A muesli bar may be a quick and easy grab as you run out the door in the morning, but is your bar as healthy as it could be? Many muesli bars, although calorie controlled, may contain an enormous amount of sugar, a significant number of calories, and maybe even trans fats. Although it may be a quick option, you don’t want to start your day with a sugar rush, right?
Here are some quick tips for choosing a muesli bar and an awesome low-sugar recipe you can make at home:
Look for bars with 10g of sugar or less. Some bars can contain over 20g of sugar, that’s 4 teaspoons of added sugar! Generally, if there is a ton of sugar, the bar is highly processed and may contain other additives or very little fibre.
Aim for a bar with at least 3-5g of fibre. Breakfast is a great place to get in some extra fibre in your day. Your total fibre intake should equal 25-30g per day. Plus, fibre helps slow digestion, so the high fibre bar should hold you over until lunch.
Protein increases satiety or the feeling of fullness. It also helps prevent carbohydrates (sugar) from rushing into the blood stream too quickly. A bar that contains at least 5-10g of protein will help you stay full until lunch. If the bar doesn’t have enough protein, try adding a handful of nuts, a boiled egg, or some low fat cheese for that added protein.
4. Other ingredients
Make sure you read the ingredients list on the muesli bars. Don’t be fooled by the words “whole grains” or “organic” or other seemingly healthy words on the package. Look for bars with a short list of ingredients, all of which you should be able to pronounce. Stay clear of bars with the words “partially hydrogenated” on the label, this means the bar contains trans fats.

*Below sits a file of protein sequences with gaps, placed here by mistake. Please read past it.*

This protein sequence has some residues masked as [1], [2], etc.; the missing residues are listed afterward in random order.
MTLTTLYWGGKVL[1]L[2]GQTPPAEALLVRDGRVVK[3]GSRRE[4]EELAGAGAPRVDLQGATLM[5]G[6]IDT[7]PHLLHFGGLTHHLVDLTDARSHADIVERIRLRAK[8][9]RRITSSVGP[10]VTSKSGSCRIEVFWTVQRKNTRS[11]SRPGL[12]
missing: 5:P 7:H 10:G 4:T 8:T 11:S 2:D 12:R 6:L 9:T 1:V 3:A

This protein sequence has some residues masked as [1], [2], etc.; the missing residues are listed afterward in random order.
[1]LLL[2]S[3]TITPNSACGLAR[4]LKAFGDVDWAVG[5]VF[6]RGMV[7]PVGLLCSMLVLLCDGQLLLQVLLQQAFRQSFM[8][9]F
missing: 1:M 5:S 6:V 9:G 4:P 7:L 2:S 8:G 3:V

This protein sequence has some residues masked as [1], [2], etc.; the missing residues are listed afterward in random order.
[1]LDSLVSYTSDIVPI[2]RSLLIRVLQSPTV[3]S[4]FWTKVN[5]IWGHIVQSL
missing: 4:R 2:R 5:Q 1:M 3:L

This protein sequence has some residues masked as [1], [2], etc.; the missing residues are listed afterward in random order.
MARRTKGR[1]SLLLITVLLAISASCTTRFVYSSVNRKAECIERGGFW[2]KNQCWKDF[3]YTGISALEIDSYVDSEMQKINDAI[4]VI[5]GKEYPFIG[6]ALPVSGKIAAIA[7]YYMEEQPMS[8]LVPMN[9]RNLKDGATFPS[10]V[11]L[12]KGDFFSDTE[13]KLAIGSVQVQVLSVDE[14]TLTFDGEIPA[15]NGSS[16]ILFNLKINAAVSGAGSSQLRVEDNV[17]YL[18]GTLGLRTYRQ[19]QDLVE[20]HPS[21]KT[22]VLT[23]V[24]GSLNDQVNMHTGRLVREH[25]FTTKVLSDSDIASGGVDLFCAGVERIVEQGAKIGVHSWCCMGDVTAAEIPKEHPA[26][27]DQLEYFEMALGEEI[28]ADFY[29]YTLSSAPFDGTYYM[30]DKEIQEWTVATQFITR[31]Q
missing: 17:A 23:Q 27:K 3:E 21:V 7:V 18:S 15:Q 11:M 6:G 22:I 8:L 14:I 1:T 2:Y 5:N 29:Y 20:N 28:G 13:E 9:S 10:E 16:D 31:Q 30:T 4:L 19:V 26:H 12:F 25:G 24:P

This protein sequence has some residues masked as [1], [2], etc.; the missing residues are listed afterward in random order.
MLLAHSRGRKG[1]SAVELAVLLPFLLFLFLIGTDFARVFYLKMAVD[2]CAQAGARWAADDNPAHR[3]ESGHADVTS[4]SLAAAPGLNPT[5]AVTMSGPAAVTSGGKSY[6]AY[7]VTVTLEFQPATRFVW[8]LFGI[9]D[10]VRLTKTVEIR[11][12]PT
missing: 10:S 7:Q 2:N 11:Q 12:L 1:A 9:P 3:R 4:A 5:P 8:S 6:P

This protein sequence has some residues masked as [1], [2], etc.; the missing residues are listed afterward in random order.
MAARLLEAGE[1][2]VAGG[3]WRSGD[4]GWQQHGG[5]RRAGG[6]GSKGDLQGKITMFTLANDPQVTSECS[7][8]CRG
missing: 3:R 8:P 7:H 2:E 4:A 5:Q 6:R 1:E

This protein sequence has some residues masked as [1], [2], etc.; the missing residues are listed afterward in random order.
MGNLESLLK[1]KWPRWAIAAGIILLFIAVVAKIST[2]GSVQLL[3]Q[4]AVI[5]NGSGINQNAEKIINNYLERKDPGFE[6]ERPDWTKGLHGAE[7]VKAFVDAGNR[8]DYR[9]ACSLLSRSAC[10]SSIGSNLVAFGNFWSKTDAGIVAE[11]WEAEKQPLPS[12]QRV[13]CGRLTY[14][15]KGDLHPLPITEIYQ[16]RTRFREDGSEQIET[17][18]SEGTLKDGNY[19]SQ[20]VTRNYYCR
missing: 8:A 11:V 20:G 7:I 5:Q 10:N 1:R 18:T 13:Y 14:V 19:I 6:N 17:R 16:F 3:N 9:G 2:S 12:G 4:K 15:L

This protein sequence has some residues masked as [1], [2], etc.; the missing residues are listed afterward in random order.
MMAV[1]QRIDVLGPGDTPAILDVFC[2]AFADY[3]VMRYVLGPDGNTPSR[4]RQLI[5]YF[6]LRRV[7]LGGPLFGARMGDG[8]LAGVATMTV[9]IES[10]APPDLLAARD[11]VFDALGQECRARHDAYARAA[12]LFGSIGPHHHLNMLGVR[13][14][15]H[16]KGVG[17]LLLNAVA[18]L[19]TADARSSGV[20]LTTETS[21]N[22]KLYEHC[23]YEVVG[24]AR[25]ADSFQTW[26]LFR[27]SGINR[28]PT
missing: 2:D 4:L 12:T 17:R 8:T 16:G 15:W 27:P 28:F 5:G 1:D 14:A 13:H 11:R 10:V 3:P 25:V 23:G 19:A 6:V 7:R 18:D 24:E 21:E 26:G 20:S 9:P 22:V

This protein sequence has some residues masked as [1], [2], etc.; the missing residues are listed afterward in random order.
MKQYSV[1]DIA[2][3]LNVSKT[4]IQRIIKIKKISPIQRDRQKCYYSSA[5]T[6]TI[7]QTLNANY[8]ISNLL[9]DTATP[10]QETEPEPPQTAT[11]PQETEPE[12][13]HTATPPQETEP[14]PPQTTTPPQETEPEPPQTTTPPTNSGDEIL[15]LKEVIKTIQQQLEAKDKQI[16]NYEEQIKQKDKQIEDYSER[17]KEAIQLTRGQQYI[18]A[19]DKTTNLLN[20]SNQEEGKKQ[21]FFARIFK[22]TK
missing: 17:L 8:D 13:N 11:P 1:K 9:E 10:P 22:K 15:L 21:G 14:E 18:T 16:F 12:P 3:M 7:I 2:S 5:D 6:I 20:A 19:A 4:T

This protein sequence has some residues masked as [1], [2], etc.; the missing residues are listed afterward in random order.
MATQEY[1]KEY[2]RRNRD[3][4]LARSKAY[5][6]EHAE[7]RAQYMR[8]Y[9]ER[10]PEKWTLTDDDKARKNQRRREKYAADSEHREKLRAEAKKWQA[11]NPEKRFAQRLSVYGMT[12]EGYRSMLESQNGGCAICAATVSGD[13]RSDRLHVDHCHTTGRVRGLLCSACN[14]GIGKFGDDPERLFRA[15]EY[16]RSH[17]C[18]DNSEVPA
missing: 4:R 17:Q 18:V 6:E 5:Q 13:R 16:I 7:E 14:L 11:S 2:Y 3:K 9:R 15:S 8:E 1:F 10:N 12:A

The best way to know what ingredients are going into your granola or muesli bar is to make it yourself. Here is an excellent low-carb, gluten-free recipe for homemade muesli bars.
This recipe is GLUTEN-FREE, DAIRY FREE, GRAIN FREE, VEGAN, VEGETARIAN, LOW CARB, PALEO, SOY FREE, LOW ADDED SUGAR, HIGH FIBRE
HEALTHY MUESLI BAR
Adapted from Healthy Indulgences Blog
Makes 6 bars
1 tbsp rice malt syrup or pure maple syrup
2 tbsp coconut oil
1 Tablespoon stevia
1/2 teaspoon vanilla extract
1/4 cup almonds
1/4 cup pecans or walnuts
3 Tablespoons sunflower seeds
1 Tablespoon pepitas
1 Tablespoon finely shredded unsweetened coconut
1 Tablespoon cacao nibs (for that chocolate flavour- can do more nuts instead)
1 teaspoon flax seed meal
2 Tablespoons coconut milk powder (in Asian section of supermarket)
1/16 teaspoon xanthan gum
1/16 teaspoon sea salt
1/16 teaspoon pure stevia extract
4-6 tablespoons vanilla protein powder – I like Sunwarrior Rice protein (if dairy free) or Optimum Nutrition Gold 100% Standard Whey (not dairy free)
In a small food processor, add almonds and pecans to processor bowl, and pulse 8-10 times. Add sunflower seeds, pepitas, coconut, cacao nibs, flax seed meal, coconut milk powder, xanthan gum, sea salt, protein powder and stevia extract. Replace lid, and pulse 3-5x, until all the nuts are chopped up.
Preheat oven to 180*C. Line the bottom of a 20 by 10cm slice pan with parchment paper. Heat maple syrup or rice malt syrup and stevia in a small saucepan over medium heat until you see tiny bubbles forming in the mixture and the stevia is dissolved. Wait one minute after stevia has dissolved, then take the mixture off heat and stir in vanilla. Quickly, scrape hot liquid from pan into dry mixture, and stir around with a spatula until mixture is evenly coated. Press evenly into the bottom of loaf pan with spatula.
Bake for 10 minutes (7 minutes, 30 seconds in convection ovens). Remove bars from oven, let cool a couple minutes, and invert on to cutting board. Cut into bars with a sharp knife. Remould the corners as necessary. Slide bars, bottom side up, on to metal pan. Bake for 9 more minutes (7 minutes for convection oven). Remove from oven, and place muesli bars on cooling rack. Store each bar separately in a zip lock bag in the refrigerator, ready to grab and go!